Battery-recycling firm Redwood Materials may soon received a $2 billion loan from the U.S. Department of Energy (DOE) to expand its operations.
The DOE on Thursday made a conditional commitment for the loan, which would go toward a $3.5 billion recycling and remanufacturing facility in Nevada, according to a Reuters report.
The loan, which must still be finalized, is a step toward the Biden administration’s goal of building up the domestic EV supply chain. Redwood will play an “outsized role in bringing the battery supply chain home,” energy secretary Jennifer Granholm said in an interview with Reuters.
Rendering of proposed Redwood Materials cathode factory
The loan comes from the Advanced Technology Vehicles Manufacturing (ATVM) program, which once provided funding to Tesla and other automakers for EV-related projects. This follows last year’s conditional commitment that General Motors’ Ultium Cells LLC joint venture with LG would receive the first ATVM loan in a decade. That loan was finalized in December.
Redwood was founded in 2017 by former Tesla CTO JB Straubel, who told Reuters that the company plans to draw down the first loan tranche later this year to fund scaling up the Nevada facility, located near Reno in the northern part of the state.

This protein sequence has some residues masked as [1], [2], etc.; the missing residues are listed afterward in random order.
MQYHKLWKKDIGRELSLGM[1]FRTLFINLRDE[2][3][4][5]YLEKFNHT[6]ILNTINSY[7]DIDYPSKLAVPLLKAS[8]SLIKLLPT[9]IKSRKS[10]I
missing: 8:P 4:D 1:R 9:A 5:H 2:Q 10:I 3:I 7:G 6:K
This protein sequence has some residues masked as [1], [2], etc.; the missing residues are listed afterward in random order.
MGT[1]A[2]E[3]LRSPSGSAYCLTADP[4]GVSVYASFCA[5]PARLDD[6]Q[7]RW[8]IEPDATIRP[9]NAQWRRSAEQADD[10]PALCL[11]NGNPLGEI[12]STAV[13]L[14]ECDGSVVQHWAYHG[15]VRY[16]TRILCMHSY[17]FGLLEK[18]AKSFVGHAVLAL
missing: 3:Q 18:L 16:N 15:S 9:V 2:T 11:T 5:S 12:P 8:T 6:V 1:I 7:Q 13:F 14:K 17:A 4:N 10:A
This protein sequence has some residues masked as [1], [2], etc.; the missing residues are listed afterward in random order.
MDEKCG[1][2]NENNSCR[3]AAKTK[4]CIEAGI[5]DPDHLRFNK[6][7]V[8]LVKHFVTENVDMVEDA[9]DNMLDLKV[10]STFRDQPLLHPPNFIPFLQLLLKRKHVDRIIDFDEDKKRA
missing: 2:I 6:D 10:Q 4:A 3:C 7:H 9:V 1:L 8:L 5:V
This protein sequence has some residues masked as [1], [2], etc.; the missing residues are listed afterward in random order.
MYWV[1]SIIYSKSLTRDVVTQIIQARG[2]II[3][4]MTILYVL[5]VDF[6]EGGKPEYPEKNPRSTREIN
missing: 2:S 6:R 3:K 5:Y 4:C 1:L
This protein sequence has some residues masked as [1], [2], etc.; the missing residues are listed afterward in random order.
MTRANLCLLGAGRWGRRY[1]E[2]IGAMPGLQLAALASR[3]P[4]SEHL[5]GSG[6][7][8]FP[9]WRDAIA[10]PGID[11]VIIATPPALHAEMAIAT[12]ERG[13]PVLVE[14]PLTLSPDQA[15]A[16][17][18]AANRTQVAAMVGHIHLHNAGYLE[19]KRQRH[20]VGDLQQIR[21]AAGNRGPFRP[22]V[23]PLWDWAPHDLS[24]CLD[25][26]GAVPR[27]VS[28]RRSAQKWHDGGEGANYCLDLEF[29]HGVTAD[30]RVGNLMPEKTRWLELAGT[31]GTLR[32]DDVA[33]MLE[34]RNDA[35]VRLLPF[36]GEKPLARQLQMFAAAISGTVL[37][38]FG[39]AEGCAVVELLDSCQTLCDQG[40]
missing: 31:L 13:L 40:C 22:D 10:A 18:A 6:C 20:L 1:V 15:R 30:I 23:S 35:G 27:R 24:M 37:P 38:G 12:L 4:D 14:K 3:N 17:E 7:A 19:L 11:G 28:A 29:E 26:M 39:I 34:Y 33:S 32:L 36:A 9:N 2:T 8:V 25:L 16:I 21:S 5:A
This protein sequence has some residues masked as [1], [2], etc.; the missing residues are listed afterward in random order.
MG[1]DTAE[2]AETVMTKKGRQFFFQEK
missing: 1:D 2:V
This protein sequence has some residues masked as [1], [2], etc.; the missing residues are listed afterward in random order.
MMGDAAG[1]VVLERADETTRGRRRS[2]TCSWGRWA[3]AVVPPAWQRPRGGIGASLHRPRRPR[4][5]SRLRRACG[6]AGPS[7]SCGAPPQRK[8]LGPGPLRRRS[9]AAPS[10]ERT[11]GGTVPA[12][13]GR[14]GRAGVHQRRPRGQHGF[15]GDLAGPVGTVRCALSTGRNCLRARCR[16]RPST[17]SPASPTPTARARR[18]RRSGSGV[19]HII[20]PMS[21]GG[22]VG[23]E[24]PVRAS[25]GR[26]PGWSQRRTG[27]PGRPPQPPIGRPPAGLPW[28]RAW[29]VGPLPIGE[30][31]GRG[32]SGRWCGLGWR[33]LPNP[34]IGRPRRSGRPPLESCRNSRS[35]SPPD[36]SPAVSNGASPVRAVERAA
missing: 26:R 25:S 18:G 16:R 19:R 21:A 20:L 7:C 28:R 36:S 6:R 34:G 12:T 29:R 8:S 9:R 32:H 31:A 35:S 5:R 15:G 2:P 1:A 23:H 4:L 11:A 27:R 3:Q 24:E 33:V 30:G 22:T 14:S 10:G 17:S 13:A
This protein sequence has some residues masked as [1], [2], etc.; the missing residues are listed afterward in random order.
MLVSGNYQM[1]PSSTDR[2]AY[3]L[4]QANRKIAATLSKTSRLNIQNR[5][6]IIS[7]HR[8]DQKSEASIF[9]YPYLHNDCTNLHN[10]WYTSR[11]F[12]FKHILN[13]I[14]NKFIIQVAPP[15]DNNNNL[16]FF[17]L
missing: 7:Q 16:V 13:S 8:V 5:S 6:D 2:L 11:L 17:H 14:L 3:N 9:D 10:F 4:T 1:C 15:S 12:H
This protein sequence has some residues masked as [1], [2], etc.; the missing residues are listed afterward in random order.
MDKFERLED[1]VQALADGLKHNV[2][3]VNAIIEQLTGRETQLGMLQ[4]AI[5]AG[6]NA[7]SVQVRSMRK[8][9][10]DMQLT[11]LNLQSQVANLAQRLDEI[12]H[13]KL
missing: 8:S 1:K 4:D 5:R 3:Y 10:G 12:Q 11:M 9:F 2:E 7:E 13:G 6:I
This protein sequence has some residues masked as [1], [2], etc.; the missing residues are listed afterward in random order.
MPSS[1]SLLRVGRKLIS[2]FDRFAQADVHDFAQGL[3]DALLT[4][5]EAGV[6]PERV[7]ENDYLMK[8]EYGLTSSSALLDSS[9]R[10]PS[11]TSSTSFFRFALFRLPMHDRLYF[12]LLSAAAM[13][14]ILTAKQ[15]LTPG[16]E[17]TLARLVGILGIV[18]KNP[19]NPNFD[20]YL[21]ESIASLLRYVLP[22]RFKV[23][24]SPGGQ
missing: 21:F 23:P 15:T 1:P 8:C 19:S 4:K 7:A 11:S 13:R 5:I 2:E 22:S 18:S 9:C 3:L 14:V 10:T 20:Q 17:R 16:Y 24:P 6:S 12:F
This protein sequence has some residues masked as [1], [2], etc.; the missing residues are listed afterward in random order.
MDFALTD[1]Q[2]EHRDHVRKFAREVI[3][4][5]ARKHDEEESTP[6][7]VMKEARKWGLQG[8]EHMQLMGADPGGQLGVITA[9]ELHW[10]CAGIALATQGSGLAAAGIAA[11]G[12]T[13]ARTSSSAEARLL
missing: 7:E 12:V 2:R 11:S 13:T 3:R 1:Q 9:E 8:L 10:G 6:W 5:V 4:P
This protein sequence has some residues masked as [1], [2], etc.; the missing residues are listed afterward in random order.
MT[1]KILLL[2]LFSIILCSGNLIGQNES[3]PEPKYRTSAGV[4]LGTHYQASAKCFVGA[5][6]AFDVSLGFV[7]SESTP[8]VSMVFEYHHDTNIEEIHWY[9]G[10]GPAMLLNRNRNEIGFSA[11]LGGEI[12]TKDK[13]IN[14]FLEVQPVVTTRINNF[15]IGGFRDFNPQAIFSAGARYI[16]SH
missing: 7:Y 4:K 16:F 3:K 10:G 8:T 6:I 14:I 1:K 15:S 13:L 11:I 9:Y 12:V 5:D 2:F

Toyota and Redwood Materials battery recycling
In addition to the Nevada facility, which Redwood claims is already processing some copper anode materials, the company plans to open a facility near Charleston, South Carolina, also at an estimated cost of $3.5 billion. Each site has an initial planned capacity of 100 gigawatt-hours of battery electrode materials, with the South Carolina facility, expected to be about two years behind the Nevada site, reportedly slated for further expansion once completed.
As far as customers, Redwood has already partnered with Ford, Toyota, and the Volkswagen Group’s Audi and VW brands, among others.
According to a report last year, the market for recycling used EV batteries won’t really heat up until 2030, in part because recyclers won’t have a critical mass of battery packs to use as raw material until more EVs are sold and cycle off the road. A DOE loan could give Redwood some runway until that point.